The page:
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Rays of Light in Outlook Provided by GDP & ion Material Costs

Alex Carrick
Rays of Light in Outlook Provided by GDP & ion Material Costs

After a gloomy patch in late summer and early fall, dominated by discussion of inflation and recession, the economic and construction news is beginning to lighten a bit. The first ray of sunshine has come in the 2022 third quarter ‘advance estimate’ GDP report. Rather than retreating or standing still, Q3 ‘real’ gross domestic product advanced by +2.6% seasonally adjusted and annualized, improving nicely on the -0.6% and -1.6% performances of Q2 and Q1 respectively.

It’s also interesting to note the BEA’s upbeat revisions to the 2021 and 2020 year-over-year annual results. 2021’s gain was moved up a little to +5.9% from an earlier estimated +5.7% and 2020’s decline was reduced to -2.8%, as opposed to -3.4%. The -2.8% showing in 2020 was a remarkable achievement, given the coronavirus-generated chaos in the first half of the year. According to the revised estimate of GDP change in 2020 (at -2.8% y/y), it wasn’t much worse than the -2.6% that occurred in 2009 (see Graph 1).

Q3 2022’s GDP strength was concentrated in consumer expenditures on services (especially health care) and in exports of goods (petroleum products). Acting as a drag on GDP’s forward motion, though, was investment in residential structures, with particular weakness in the new single-family home market.

The higher interest rate regime being set in place by the Federal Reserve is having a cooling effect on homebuying demand. Mortgage rates that have climbed as high as 7.00% for the first time in two decades have rendered the household budgeting plans for many prospective buyers obsolete and no longer viable.

This is leading to a not unwelcome side effect. At times, during the past year or so, construction material and other input costs have soared like never before. Finally, as is apparent from Graph 2, a softening is emerging. While many year-over-year price movements remain extremely elevated, the adjustments over the latest three months have shown an opposite tendency. For the 15 items in Graph 2, 11 have prices that have shifted lower over the latest quarter. The price movements are as captured by the Producer Price Index (PPI) data set calculated monthly by the Bureau of Labor Statistics (BLS).

Nor are the downward adjustments confined to the residential construction field. There’s been easing in the prices of steel, aluminum, and copper in their various forms, which takes the pressure off how expensive building materials made of those products have to be to turn a profit for manufacturers.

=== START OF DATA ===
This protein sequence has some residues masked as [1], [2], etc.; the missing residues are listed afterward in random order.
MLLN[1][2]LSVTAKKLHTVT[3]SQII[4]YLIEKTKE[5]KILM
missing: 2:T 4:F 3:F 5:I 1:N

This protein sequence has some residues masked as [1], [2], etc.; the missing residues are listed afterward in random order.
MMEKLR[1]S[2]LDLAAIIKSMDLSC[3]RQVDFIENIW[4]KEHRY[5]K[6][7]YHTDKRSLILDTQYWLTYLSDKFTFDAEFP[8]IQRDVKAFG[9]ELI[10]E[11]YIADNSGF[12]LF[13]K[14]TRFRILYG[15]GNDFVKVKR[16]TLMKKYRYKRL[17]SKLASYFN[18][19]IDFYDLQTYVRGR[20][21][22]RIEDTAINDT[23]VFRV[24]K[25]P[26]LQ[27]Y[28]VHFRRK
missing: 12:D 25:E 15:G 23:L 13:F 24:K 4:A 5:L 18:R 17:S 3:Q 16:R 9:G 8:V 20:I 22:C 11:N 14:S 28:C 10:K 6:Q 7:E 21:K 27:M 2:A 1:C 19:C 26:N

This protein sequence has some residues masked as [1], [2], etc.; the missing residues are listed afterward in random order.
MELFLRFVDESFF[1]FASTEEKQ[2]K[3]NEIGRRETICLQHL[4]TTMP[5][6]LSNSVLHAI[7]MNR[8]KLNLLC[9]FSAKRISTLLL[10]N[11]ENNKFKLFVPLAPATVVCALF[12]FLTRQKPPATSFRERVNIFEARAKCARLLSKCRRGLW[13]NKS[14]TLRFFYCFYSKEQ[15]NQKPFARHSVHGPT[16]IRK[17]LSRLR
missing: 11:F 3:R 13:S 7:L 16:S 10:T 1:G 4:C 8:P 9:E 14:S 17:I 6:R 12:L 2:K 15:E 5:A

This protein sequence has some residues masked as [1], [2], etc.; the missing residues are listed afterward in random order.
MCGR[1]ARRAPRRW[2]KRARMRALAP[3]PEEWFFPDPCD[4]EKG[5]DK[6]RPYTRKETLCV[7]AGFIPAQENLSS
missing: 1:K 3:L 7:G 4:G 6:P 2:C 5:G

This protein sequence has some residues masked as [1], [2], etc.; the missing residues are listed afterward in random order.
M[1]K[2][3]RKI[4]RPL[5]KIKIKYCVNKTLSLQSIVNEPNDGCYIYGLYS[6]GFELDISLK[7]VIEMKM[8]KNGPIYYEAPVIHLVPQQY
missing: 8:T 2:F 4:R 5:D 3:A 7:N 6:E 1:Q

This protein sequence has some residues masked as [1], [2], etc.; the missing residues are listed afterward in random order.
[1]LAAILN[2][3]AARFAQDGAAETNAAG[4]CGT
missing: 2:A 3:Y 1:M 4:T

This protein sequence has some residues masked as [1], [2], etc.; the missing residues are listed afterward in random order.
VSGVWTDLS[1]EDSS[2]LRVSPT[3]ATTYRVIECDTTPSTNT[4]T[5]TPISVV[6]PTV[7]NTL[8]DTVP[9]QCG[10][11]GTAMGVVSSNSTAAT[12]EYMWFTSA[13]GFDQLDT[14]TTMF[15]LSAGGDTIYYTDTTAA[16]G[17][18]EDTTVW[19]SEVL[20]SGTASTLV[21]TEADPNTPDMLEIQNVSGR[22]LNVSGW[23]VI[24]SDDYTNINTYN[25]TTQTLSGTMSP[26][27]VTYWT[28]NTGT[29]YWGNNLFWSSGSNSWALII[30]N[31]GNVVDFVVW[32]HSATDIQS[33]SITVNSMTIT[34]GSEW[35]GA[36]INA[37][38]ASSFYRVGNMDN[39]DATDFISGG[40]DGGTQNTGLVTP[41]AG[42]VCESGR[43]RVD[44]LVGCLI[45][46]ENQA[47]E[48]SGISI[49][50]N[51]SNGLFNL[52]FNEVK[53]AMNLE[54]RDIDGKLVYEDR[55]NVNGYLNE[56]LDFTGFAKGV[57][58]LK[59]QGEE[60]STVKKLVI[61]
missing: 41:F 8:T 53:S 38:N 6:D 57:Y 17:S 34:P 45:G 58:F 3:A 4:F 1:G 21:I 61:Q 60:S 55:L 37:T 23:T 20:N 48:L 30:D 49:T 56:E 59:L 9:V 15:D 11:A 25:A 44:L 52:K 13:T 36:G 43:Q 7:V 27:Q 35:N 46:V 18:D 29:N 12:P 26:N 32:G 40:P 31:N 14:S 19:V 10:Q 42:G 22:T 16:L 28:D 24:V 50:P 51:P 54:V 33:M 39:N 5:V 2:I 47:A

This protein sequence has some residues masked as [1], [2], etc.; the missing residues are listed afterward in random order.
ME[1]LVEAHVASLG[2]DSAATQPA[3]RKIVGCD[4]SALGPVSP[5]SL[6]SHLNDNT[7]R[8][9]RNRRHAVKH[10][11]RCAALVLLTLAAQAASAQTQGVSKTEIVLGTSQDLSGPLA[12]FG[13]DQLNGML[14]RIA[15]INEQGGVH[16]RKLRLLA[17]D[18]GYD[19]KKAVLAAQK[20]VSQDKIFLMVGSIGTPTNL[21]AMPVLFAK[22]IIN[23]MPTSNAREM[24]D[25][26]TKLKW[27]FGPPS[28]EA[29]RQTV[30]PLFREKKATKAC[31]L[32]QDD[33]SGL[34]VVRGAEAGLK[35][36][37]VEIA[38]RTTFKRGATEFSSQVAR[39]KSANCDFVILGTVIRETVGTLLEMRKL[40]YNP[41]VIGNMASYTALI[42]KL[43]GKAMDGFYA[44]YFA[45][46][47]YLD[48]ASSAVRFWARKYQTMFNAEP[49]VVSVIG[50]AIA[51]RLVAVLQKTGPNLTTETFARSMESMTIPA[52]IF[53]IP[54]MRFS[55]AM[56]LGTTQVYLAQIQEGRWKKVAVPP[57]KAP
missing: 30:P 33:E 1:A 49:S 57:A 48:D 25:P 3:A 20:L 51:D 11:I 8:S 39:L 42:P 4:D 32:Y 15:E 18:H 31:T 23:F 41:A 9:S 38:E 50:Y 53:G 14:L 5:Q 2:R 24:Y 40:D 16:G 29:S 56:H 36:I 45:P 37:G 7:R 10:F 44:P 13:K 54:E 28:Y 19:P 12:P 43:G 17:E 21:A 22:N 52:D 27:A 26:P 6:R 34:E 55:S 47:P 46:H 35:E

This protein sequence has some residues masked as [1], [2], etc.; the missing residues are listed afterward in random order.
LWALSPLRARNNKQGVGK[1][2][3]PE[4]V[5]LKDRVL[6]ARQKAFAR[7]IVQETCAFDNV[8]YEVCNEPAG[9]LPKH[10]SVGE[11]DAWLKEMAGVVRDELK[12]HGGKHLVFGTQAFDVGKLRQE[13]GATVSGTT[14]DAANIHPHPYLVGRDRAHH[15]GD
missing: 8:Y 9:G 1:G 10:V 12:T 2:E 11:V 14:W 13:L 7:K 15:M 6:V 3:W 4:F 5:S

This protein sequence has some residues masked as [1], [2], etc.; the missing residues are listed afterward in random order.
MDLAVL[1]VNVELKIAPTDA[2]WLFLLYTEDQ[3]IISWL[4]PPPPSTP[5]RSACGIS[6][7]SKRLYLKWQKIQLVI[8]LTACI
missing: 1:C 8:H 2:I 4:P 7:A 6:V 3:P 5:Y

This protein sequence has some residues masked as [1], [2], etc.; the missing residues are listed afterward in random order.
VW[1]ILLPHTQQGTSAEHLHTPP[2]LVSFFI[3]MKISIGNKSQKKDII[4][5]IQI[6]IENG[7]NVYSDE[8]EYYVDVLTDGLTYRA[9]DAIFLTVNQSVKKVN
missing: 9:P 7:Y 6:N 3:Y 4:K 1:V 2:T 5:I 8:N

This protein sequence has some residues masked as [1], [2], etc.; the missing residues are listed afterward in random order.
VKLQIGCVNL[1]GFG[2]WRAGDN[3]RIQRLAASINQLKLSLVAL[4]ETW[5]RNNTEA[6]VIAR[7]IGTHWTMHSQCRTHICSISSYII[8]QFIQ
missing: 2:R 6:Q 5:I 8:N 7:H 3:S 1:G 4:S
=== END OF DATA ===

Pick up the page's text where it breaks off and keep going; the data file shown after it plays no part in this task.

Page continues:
Many of the curves in the cluster charts from 1 to 7 have recently descended significantly or have leveled off. In the latter instances, however, it must be acknowledged that the price levels do remain lofty in a historical context. This is true for gypsum, cement, ready-mix concrete, insulation materials, flat glass, and paints and coatings. The equipment cost indices (Cluster Chart 7) continue to be notably high.

The overall easing in construction material and other input costs, however, is most readily revealed in Graph 3. The average of the two pertinent PPI composite material price indices has dropped from an extreme of +30% year over year in June 2021 to ‘just’ +8.8% in September of this year. Meanwhile, contractors have been able to move their ‘final demand’ or bid prices up considerably, from near 0% in early 2021, to where they are now +23.1% year over year.

There are a couple of final points to mention with respect to the economy. Among the world’s industrialized nations, the Bank of Canada has been a leader among central banks in adopting a hawkish stance on interest rates. The BoC recently stiffened its key overnight rate by another degree, settling on 3.75%. But the basis-point increase this time was +50 rather than +75. Some investors are interpreting the slight scaling back of aggressive action to be a sign that economic matters are working out as planned ̶ i.e., that there’s been a gradual slowing of the economy that has helped relieve pressure points tied to supply blockages and price runups ̶ and that not a great deal more monetary intervention may be needed.

Also, some of the world’s heaviest thinkers (e.g., Jamie Dimon of JPMorgan Chase and others), when asked what they view as being the biggest threats to the economic outlook, have shifted their gaze away from inflation and recession to geopolitical concerns, chief among them being the continuing conflict in Ukraine (which is still roiling energy and food product markets), President Xi’s ascendancy to total control in China (threatening further harsh words with the U.S. over Taiwan and the South China Sea) and various developments in the Middle East (i.e., a social uprising in Iran and a less accommodating administration in Saudi Arabia).


Graph 1


Graph 2


Cluster Chart 1


Cluster Chart 2


Cluster Chart 3


Cluster Chart 4


Cluster Chart 5


Cluster Chart 6


Cluster Chart 7


Graph 3


Table 1


Alex Carrick is Chief Economist for Connect. He has delivered presentations throughout North America on the U.S., Canadian and world construction outlooks. Mr. Carrick has been with the company since 1985. Links to his numerous articles are featured on Twitter, which has 50,000 followers.


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